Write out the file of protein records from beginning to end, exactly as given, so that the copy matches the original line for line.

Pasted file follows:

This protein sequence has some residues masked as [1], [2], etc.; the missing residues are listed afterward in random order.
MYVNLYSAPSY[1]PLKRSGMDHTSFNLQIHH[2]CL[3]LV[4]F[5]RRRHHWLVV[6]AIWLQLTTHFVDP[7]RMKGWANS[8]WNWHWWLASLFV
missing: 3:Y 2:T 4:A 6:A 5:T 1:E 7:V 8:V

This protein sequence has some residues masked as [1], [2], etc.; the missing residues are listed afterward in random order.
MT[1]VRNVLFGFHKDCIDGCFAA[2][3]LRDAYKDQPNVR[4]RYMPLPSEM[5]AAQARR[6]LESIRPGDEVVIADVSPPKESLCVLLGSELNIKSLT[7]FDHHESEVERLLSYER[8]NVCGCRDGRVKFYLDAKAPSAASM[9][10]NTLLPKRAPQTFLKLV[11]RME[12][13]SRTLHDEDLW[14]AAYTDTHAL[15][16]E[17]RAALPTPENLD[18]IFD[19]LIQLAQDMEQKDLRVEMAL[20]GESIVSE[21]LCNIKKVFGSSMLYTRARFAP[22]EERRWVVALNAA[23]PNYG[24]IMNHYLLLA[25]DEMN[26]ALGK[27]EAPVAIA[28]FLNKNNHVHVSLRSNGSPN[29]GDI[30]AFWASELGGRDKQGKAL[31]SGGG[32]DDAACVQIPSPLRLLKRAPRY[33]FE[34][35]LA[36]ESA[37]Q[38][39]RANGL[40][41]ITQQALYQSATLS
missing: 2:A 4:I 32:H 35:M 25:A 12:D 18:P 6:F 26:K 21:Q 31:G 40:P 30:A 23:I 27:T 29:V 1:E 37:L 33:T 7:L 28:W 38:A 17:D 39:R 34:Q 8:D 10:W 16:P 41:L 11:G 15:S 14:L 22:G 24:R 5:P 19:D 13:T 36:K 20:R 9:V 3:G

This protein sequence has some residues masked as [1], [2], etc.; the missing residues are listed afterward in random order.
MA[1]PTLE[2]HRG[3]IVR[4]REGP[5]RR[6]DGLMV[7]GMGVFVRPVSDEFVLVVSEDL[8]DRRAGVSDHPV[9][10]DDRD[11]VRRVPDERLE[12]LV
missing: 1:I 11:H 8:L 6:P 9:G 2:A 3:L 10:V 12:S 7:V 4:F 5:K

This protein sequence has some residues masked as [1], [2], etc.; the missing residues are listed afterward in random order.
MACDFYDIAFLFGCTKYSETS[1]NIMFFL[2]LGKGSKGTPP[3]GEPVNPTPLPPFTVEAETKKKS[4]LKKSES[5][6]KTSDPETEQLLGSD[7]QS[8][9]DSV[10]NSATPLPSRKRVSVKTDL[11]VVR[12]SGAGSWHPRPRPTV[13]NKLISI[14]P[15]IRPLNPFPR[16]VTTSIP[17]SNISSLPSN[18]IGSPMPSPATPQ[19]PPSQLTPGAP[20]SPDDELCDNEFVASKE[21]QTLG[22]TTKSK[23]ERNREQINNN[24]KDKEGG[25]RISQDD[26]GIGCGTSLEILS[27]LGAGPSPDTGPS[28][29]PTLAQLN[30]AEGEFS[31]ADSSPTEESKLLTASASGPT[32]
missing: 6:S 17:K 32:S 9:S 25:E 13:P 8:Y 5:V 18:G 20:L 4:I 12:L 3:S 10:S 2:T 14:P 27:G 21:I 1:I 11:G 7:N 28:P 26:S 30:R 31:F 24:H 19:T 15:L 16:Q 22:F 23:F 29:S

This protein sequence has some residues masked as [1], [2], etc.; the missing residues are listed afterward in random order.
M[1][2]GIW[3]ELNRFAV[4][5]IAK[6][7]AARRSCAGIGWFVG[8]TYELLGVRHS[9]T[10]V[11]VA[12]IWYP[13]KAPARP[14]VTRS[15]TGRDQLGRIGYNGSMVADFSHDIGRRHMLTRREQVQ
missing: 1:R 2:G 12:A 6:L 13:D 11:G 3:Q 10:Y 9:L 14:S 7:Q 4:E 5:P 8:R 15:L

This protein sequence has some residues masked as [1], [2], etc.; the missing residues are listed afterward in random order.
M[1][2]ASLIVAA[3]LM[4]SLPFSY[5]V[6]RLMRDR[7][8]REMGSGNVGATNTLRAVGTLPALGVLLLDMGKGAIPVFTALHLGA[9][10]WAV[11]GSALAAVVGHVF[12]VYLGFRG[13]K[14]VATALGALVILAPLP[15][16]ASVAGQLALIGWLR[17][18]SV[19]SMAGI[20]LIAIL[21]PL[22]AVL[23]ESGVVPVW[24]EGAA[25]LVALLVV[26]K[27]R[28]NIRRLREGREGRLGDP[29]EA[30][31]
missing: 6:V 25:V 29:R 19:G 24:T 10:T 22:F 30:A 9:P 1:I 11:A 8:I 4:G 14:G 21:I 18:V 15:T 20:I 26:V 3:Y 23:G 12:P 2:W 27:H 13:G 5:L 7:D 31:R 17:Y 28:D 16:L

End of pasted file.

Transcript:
This protein sequence has some residues masked as [1], [2], etc.; the missing residues are listed afterward in random order.
MYVNLYSAPSY[1]PLKRSGMDHTSFNLQIHH[2]CL[3]LV[4]F[5]RRRHHWLVV[6]AIWLQLTTHFVDP[7]RMKGWANS[8]WNWHWWLASLFV
missing: 3:Y 2:T 4:A 6:A 5:T 1:E 7:V 8:V

This protein sequence has some residues masked as [1], [2], etc.; the missing residues are listed afterward in random order.
MT[1]VRNVLFGFHKDCIDGCFAA[2][3]LRDAYKDQPNVR[4]RYMPLPSEM[5]AAQARR[6]LESIRPGDEVVIADVSPPKESLCVLLGSELNIKSLT[7]FDHHESEVERLLSYER[8]NVCGCRDGRVKFYLDAKAPSAASM[9][10]NTLLPKRAPQTFLKLV[11]RME[12][13]SRTLHDEDLW[14]AAYTDTHAL[15][16]E[17]RAALPTPENLD[18]IFD[19]LIQLAQDMEQKDLRVEMAL[20]GESIVSE[21]LCNIKKVFGSSMLYTRARFAP[22]EERRWVVALNAA[23]PNYG[24]IMNHYLLLA[25]DEMN[26]ALGK[27]EAPVAIA[28]FLNKNNHVHVSLRSNGSPN[29]GDI[30]AFWASELGGRDKQGKAL[31]SGGG[32]DDAACVQIPSPLRLLKRAPRY[33]FE[34][35]LA[36]ESA[37]Q[38][39]RANGL[40][41]ITQQALYQSATLS
missing: 2:A 4:I 32:H 35:M 25:A 12:D 18:P 6:F 26:K 21:Q 31:G 40:P 30:A 23:I 27:T 29:V 1:E 37:L 33:T 7:L 28:W 38:A 17:D 39:R 34:Q 8:D 10:W 16:P 41:L 11:G 15:S 14:L 22:G 24:R 5:P 19:D 13:T 36:K 20:R 9:V 3:G

This protein sequence has some residues masked as [1], [2], etc.; the missing residues are listed afterward in random order.
MA[1]PTLE[2]HRG[3]IVR[4]REGP[5]RR[6]DGLMV[7]GMGVFVRPVSDEFVLVVSEDL[8]DRRAGVSDHPV[9][10]DDRD[11]VRRVPDERLE[12]LV
missing: 1:I 11:H 8:L 6:P 9:G 2:A 3:L 10:V 12:S 7:V 4:F 5:K

This protein sequence has some residues masked as [1], [2], etc.; the missing residues are listed afterward in random order.
MACDFYDIAFLFGCTKYSETS[1]NIMFFL[2]LGKGSKGTPP[3]GEPVNPTPLPPFTVEAETKKKS[4]LKKSES[5][6]KTSDPETEQLLGSD[7]QS[8][9]DSV[10]NSATPLPSRKRVSVKTDL[11]VVR[12]SGAGSWHPRPRPTV[13]NKLISI[14]P[15]IRPLNPFPR[16]VTTSIP[17]SNISSLPSN[18]IGSPMPSPATPQ[19]PPSQLTPGAP[20]SPDDELCDNEFVASKE[21]QTLG[22]TTKSK[23]ERNREQINNN[24]KDKEGG[25]RISQDD[26]GIGCGTSLEILS[27]LGAGPSPDTGPS[28][29]PTLAQLN[30]AEGEFS[31]ADSSPTEESKLLTASASGPT[32]
missing: 6:S 17:K 32:S 9:S 25:E 13:P 8:Y 5:V 18:G 20:L 4:I 12:L 3:S 10:S 2:T 14:P 27:G 21:I 1:I 11:G 7:N 28:P 26:S 30:R 31:F 24:H 19:T 15:L 16:Q 22:F 23:F 29:S

This protein sequence has some residues masked as [1], [2], etc.; the missing residues are listed afterward in random order.
M[1][2]GIW[3]ELNRFAV[4][5]IAK[6][7]AARRSCAGIGWFVG[8]TYELLGVRHS[9]T[10]V[11]VA[12]IWYP[13]KAPARP[14]VTRS[15]TGRDQLGRIGYNGSMVADFSHDIGRRHMLTRREQVQ
missing: 1:R 2:G 12:A 6:L 13:D 11:G 3:Q 10:Y 9:L 14:S 7:Q 4:E 5:P 8:R 15:L

This protein sequence has some residues masked as [1], [2], etc.; the missing residues are listed afterward in random order.
M[1][2]ASLIVAA[3]LM[4]SLPFSY[5]V[6]RLMRDR[7][8]REMGSGNVGATNTLRAVGTLPALGVLLLDMGKGAIPVFTALHLGA[9][10]WAV[11]GSALAAVVGHVF[12]VYLGFRG[13]K[14]VATALGALVILAPLP[15][16]ASVAGQLALIGWLR[17][18]SV[19]SMAGI[20]LIAIL[21]PL[22]AVL[23]ESGVVPVW[24]EGAA[25]LVALLVV[26]K[27]R[28]NIRRLREGREGRLGDP[29]EA[30][31]
missing: 6:V 25:V 29:R 19:G 24:T 10:T 22:F 30:A 9:P 1:I 11:A 8:I 4:G 14:G 21:I 18:V 15:T 20:I 26:V 3:Y 23:G 12:P 2:W 27:H 13:G 5:L 7:D 31:R 17:Y 28:D 16:L